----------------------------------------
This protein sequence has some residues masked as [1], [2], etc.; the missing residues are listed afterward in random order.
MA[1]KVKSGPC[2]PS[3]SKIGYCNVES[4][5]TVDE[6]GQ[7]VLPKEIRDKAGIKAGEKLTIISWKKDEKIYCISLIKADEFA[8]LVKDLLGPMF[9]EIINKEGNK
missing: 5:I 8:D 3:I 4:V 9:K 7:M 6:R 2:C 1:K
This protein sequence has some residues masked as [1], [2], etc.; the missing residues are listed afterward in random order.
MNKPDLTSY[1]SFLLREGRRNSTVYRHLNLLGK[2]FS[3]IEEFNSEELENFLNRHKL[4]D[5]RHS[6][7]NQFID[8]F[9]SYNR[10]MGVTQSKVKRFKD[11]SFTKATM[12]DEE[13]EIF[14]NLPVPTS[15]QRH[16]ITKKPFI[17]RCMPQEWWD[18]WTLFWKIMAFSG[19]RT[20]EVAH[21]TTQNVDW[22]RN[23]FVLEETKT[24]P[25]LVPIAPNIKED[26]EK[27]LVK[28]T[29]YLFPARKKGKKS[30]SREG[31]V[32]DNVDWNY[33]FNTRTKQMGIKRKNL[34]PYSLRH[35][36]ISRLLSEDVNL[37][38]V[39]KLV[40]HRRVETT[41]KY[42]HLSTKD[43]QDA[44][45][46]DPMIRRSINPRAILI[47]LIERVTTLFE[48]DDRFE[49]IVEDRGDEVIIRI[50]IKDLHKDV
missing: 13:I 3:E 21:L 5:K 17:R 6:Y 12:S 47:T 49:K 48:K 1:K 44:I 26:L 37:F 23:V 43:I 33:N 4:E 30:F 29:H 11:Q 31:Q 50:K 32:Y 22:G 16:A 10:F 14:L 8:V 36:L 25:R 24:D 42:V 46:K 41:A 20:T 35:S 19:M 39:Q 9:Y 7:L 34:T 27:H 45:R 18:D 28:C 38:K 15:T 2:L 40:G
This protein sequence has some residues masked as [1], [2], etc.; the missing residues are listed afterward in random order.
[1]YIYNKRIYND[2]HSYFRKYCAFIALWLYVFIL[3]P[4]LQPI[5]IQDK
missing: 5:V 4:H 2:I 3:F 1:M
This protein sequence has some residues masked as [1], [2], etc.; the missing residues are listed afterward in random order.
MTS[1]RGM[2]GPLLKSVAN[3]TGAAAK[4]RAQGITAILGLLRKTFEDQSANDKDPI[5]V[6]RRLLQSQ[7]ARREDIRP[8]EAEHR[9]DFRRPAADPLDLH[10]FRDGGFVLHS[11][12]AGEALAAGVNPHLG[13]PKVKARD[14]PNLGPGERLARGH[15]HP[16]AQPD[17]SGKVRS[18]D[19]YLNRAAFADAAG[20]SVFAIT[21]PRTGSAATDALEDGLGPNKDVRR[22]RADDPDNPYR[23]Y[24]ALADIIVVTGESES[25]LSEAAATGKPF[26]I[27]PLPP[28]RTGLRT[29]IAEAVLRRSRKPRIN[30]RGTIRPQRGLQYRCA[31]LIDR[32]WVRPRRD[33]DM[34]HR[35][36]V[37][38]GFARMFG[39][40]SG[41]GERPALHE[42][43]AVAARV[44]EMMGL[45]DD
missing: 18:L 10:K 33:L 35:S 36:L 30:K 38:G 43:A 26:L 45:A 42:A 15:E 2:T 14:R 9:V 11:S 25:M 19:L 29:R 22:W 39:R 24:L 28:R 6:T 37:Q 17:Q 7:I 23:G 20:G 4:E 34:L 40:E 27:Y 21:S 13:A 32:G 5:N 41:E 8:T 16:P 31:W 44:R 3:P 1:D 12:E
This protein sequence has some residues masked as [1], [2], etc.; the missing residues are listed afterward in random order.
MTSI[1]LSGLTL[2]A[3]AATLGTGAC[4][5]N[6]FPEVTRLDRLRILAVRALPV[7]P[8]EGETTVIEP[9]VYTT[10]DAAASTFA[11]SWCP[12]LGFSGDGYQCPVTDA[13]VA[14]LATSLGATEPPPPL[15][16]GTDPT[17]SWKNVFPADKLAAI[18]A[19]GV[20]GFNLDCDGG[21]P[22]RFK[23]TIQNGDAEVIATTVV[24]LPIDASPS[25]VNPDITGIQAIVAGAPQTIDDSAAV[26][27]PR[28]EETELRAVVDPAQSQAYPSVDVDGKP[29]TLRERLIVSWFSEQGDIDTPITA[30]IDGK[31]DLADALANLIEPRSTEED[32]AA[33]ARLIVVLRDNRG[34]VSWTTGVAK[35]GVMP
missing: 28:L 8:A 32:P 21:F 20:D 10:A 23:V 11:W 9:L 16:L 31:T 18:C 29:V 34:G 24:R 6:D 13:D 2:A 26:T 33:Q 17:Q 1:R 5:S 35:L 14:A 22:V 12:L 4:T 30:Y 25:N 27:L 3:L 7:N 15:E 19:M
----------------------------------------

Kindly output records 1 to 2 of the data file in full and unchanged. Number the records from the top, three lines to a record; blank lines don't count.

This protein sequence has some residues masked as [1], [2], etc.; the missing residues are listed afterward in random order.
MA[1]KVKSGPC[2]PS[3]SKIGYCNVES[4][5]TVDE[6]GQ[7]VLPKEIRDKAGIKAGEKLTIISWKKDEKIYCISLIKADEFA[8]LVKDLLGPMF[9]EIINKEGNK
missing: 5:I 8:D 3:I 4:V 9:K 7:M 6:R 2:C 1:K
This protein sequence has some residues masked as [1], [2], etc.; the missing residues are listed afterward in random order.
MNKPDLTSY[1]SFLLREGRRNSTVYRHLNLLGK[2]FS[3]IEEFNSEELENFLNRHKL[4]D[5]RHS[6][7]NQFID[8]F[9]SYNR[10]MGVTQSKVKRFKD[11]SFTKATM[12]DEE[13]EIF[14]NLPVPTS[15]QRH[16]ITKKPFI[17]RCMPQEWWD[18]WTLFWKIMAFSG[19]RT[20]EVAH[21]TTQNVDW[22]RN[23]FVLEETKT[24]P[25]LVPIAPNIKED[26]EK[27]LVK[28]T[29]YLFPARKKGKKS[30]SREG[31]V[32]DNVDWNY[33]FNTRTKQMGIKRKNL[34]PYSLRH[35][36]ISRLLSEDVNL[37][38]V[39]KLV[40]HRRVETT[41]KY[42]HLSTKD[43]QDA[44][45][46]DPMIRRSINPRAILI[47]LIERVTTLFE[48]DDRFE[49]IVEDRGDEVIIRI[50]IKDLHKDV
missing: 13:I 3:E 21:L 5:K 17:R 6:Y 12:S 47:T 49:K 48:K 1:K 44:I 26:L 37:F 23:V 43:I 33:N 4:E 30:F 29:H 11:Q 31:Q 50:K 32:Y 22:G 16:A 10:F 14:L 8:V 36:L 25:R 24:D 42:V 46:K 41:A 20:T 35:S 19:M 39:Q 9:Y 7:L 34:T 27:H 45:R 18:D 28:C 38:K 15:T 2:L 40:G